The grain fed to animals does not convert directly into meat to feed people. The vast majority is either excreted or used as “fuel” to keep the animal alive and functioning. For every 10 kilograms of soya protein fed to America’s cattle only one kilogram is converted to meat. Almost the entire population of India and China, nearly two billion people, could be fed on the protein consumed and largely wasted by the United States’ beef herd.

Because of the demand for animal feed, a Western meat-based diet uses four and a half times more land than is necessary for a vegan diet and two and a quarter times more than for a vegetarian diet.

How damaging is animal agriculture to the environment? 

Roughly how much money is spent toward animal agriculture each year?

Farmed animals are one of the main sources of gases that cause global warming. They top the list in making wildlife and plants extinct across the world – loss of biodiversity. And all because they are the main reason for deforestation – chopping down rainforests – where most of the world’s species live. Pesticides, hormones, drugs and chemicals used for livestock are the main cause of water pollution. The massive use of antibiotics in factory farms has helped to create superbugs. Their manure is a main source of acid rain. Feeding farmed animals takes up 70 per cent of all agricultural land. Many times more people could be fed on a plant-based diet. They consume much of the world’s dwindling fresh water. Their hooves and over-grazing are the main cause of spreading deserts. Agriculture is being intensified and animals are now 80% factory farmed. And on top of this, the world’s oceans are being devastated by overfishing. In short, eating meat, fish and dairy amounts to a diet of disaster!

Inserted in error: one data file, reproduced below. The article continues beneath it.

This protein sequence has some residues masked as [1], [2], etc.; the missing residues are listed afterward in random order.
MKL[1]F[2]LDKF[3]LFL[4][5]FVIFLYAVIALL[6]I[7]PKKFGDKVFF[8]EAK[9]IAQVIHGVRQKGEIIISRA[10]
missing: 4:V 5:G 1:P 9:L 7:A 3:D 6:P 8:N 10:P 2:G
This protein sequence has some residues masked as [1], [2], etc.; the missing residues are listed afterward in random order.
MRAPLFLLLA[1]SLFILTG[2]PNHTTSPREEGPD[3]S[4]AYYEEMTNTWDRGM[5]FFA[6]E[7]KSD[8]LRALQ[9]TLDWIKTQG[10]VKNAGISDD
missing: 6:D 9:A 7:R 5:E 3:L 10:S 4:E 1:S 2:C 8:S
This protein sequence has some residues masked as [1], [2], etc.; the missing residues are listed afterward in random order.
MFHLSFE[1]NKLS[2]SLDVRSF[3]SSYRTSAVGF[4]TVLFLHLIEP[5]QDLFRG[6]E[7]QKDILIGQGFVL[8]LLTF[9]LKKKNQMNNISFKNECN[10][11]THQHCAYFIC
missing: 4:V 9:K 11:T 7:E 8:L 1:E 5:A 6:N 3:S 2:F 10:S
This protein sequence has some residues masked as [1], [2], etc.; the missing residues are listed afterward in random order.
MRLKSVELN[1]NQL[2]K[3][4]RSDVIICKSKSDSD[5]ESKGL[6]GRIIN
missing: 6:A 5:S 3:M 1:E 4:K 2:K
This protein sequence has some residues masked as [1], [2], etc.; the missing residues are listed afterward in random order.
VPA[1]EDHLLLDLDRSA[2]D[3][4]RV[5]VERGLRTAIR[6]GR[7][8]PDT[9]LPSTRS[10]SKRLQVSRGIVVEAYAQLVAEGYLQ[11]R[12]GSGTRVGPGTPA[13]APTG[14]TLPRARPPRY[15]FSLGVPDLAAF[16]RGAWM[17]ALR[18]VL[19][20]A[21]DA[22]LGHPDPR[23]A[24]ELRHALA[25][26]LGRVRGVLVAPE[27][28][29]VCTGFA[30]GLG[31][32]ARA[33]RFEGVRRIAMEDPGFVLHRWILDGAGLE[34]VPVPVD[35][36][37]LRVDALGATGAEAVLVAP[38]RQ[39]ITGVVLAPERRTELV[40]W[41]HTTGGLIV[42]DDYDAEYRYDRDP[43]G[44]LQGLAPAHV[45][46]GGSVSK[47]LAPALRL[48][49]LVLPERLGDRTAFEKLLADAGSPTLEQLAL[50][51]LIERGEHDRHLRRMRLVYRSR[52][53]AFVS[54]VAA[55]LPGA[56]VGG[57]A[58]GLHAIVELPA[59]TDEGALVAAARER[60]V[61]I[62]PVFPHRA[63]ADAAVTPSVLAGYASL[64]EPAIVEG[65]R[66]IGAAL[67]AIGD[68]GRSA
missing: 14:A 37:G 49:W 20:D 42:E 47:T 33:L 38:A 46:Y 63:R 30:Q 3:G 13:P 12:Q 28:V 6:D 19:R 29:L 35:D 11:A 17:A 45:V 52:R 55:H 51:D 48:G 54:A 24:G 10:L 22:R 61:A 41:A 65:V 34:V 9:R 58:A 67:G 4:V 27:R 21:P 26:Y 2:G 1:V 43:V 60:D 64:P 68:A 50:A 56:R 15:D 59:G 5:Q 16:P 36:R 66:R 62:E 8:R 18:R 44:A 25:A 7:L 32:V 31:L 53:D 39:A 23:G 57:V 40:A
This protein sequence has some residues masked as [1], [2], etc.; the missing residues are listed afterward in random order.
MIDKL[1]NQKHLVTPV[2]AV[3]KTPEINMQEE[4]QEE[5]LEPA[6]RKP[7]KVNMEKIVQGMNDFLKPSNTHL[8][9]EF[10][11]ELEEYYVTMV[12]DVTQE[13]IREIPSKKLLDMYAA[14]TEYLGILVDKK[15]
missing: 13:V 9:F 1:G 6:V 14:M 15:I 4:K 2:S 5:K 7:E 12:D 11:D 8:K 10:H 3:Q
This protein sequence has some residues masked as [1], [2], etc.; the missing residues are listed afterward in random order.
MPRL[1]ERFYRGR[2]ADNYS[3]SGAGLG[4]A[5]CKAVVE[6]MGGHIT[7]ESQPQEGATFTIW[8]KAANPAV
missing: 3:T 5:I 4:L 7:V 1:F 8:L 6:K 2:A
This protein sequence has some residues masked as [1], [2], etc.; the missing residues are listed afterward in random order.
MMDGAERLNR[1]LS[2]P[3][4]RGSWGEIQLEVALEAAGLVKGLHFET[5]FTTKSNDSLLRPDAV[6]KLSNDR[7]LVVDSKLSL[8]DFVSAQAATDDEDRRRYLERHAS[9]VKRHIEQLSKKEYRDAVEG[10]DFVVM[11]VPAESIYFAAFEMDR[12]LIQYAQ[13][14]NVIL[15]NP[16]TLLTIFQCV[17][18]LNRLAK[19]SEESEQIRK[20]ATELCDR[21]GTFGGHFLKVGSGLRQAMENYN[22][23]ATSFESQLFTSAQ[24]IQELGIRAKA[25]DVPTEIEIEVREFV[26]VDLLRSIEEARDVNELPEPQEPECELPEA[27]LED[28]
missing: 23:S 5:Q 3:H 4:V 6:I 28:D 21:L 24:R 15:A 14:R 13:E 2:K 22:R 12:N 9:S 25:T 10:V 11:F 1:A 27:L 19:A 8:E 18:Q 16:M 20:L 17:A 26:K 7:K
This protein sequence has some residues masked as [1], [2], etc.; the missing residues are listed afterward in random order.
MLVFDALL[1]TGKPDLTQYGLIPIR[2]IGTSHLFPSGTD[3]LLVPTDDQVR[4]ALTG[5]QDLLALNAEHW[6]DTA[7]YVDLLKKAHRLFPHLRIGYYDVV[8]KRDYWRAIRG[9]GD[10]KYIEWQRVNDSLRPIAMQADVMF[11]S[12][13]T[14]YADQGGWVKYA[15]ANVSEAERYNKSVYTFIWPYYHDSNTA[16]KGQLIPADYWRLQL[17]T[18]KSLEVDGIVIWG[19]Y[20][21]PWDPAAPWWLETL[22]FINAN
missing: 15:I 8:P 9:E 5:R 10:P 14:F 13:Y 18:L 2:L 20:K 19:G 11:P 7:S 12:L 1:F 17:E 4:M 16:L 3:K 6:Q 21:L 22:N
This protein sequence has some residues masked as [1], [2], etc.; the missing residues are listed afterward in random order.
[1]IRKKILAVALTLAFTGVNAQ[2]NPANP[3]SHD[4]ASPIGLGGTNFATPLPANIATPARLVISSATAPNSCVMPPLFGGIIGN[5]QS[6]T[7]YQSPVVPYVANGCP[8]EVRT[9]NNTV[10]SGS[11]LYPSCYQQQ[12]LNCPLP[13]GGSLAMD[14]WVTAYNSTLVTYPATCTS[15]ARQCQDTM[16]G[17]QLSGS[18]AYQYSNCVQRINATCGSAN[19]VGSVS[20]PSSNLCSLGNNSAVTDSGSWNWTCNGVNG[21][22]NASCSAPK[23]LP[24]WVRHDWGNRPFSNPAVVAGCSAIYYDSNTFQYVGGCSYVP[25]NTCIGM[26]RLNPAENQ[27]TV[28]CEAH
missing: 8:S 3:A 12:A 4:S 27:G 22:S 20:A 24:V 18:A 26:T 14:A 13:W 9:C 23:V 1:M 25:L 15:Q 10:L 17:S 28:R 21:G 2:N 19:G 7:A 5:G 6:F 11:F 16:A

What do you think is the biggest misunderstanding/misinterpretation about animal agriculture in the UK?

That farmed animals are needed to maintain the countryside!

What are some tips about creating a sustainable future?

Meat, fish and dairy production constitute the largest industry on Earth and maintaining this pillar of the economy and the functioning of a free market are both more important to governments than saving the planet or, it seems, us as a species.

Fortunately, the planet has remarkable powers of recovery. Forget politicians! We must persuade the food industry to invest in our and their future by providing a vast range of easy-to-prepare, healthy, energy-giving vegan foods that taste better than animal products. Two business incentives include the fact that global warming weather catastrophes are already very costly to the food industry; it is in their financial interest to help stop the damage. Secondly, when oil terminally declines, petroleum’s price will spike so high as to bring about the collapse of many parts of today’s economy. Livestock production is exceptionally inefficient and it has been predicted from within both the livestock and financial sectors that peak oil could bring about the collapse of the livestock sector within a few years. The food sector needs to replace animal products with better alternatives now.